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How can climate change impact Canadian concrete infrastructure?

Peter Caulfield
How can climate change impact Canadian concrete infrastructure?

According to an engineer and researcher at the B.C. Institute of Technology (BCIT), global climate change is expected to lead to the increased deterioration of concrete infrastructure in Canada in the future. 

Sudip Talukdar, civil engineering program coordinator in BCIT’s School of Construction and the Environment, did computer simulations of the effect of climate change on concrete in Vancouver and Toronto.

He found that concrete is more vulnerable to climate change-induced deterioration in one of the cities than the other, because of different geographic location and climate.

Although most scientists believe increasing greenhouse gas emissions are affecting the Earth’s climate, there has been little investigation until recently of the impact of climate change on concrete infrastructure, says Talukdar.

But researchers have been catching up, and more attention is being paid to what happens when an increase in greenhouse gasses and higher heat and humidity work their way into concrete infrastructure.

For example, Engineers Canada is developing an infrastructure climate risk procedure called the PIEVC Engineering Protocol.

Co-sponsored by Natural Resources Canada, the protocol is billed as a screening tool for assessing infrastructure vulnerability to current and future climate change.

In addition, Talukdar is a member of an American Concrete Institute committee that is investigating climate change and the sustainability of concrete structures and how to impede and control concrete deterioration.

He also belongs to an International Association for Bridge and Structural Engineering task force that analyses the impact of climate change on buildings, bridges and other civil engineering structures, and makes recommendations for mitigation and remediation.

Talukdar says researchers have identified three major climate change-related threats to concrete:

  • Increased concrete weathering and abrasion due to climatic stress and greater frequency of extreme weather events. Countries in low-lying, flood-prone areas, such as the Netherlands, will have their flood protection systems threatened more often, as water levels rise and storm frequencies increase. Climate change might also affect design values for wind loads in the Netherlands.
  • Increased risk of chloride-induced corrosion. Global warming may cause chloride-induced corrosion (commonly caused by road salt) of steel reinforcement by up to almost one-fifth of the rebar area.
  • Increased risk of carbonation-induced corrosion.

Increases in carbonation rates of reinforced concrete structures (lowering the pH) are expected as a result of increased temperatures and concentrations of carbon dioxide in the air.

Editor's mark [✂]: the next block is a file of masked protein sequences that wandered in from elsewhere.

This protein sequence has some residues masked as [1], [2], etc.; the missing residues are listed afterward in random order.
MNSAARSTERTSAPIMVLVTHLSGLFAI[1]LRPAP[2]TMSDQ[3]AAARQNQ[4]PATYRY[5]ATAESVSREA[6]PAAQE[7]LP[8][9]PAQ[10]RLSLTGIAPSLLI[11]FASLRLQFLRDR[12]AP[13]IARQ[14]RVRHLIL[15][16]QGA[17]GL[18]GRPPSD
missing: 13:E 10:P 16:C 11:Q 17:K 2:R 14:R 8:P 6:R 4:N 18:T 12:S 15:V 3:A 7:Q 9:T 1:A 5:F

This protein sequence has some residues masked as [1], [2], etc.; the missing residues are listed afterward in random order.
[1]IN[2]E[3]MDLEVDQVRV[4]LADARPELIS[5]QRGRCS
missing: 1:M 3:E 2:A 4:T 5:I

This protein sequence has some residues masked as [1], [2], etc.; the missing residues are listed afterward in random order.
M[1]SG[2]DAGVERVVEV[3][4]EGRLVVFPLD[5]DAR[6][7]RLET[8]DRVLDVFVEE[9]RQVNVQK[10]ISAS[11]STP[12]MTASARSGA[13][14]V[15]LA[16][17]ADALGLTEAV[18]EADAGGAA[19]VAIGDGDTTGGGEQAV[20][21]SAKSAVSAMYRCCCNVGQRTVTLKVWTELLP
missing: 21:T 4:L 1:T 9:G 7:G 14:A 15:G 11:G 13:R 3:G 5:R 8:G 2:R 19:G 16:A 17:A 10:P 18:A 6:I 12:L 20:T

The underside of this staircase had started to spall due to corrosion of the rebar inside. This photo was taken after the spalled material had been chipped off to expose all the corroded rebar inside, notes Sudip Talukdar.
SUBMITTED PHOTO — The underside of this staircase had started to spall due to corrosion of the rebar inside. This photo was taken after the spalled material had been chipped off to expose all the corroded rebar inside, notes Sudip Talukdar.

Talukdar says that, although climate change will have little impact on the durability of concrete structures that are built today, it will make itself felt on infrastructure built in the near future.

“Structures that are slated to be constructed in 2025–2030 should begin to take into account degradation due to climate change when they are being designed,” he says.

Concrete structures that are built towards the end of the 2020s in areas where carbonation-induced corrosion is a concern (due to moderate humidity and higher temperatures), can expect to begin to show a reduction of approximately 15–20 years in their “repair-free lifespan,” with signs of damage appearing within 40–45 years of construction.

Talukdar says a number of measures can be taken to protect against degradation.

They include increasing concrete covering when and where it is needed; improving concrete quality to reduce permeability; and adding surface coatings or barriers to inhibit the penetration of carbon dioxide.

In the cases of Vancouver and Toronto, Talukdar developed computer-based climate scenarios for both cities that included climate change-induced variations in concentrations of atmospheric carbon dioxide, temperature and humidity, seasonal fluctuations in temperature, and a gradual lengthening over time of summer.

He then ran simulations to predict the effect of climate change on the progress of carbonation-induced corrosion in reinforced, unloaded concrete.

The results of Talukdar’s research showed that, in both cities, climate change will significantly increase the deterioration of undamaged, unstressed and unloaded concrete caused by carbonation.

Although there may not be any practical effect on the short-term structural integrity of concrete, structures which are cracked or under load are likely to show significantly less time before carbonation-induced corrosion takes place.

For in-service structures under load, the rates of deterioration are likely to be even faster.

The effects are predicted to be quite significant, with potential increases in carbonation depths in concrete over 100 years of approximately 45 per cent.

Carbonation depths are predicted to be greater in Toronto than in Vancouver, due to the higher relative humidity of the west coast city.

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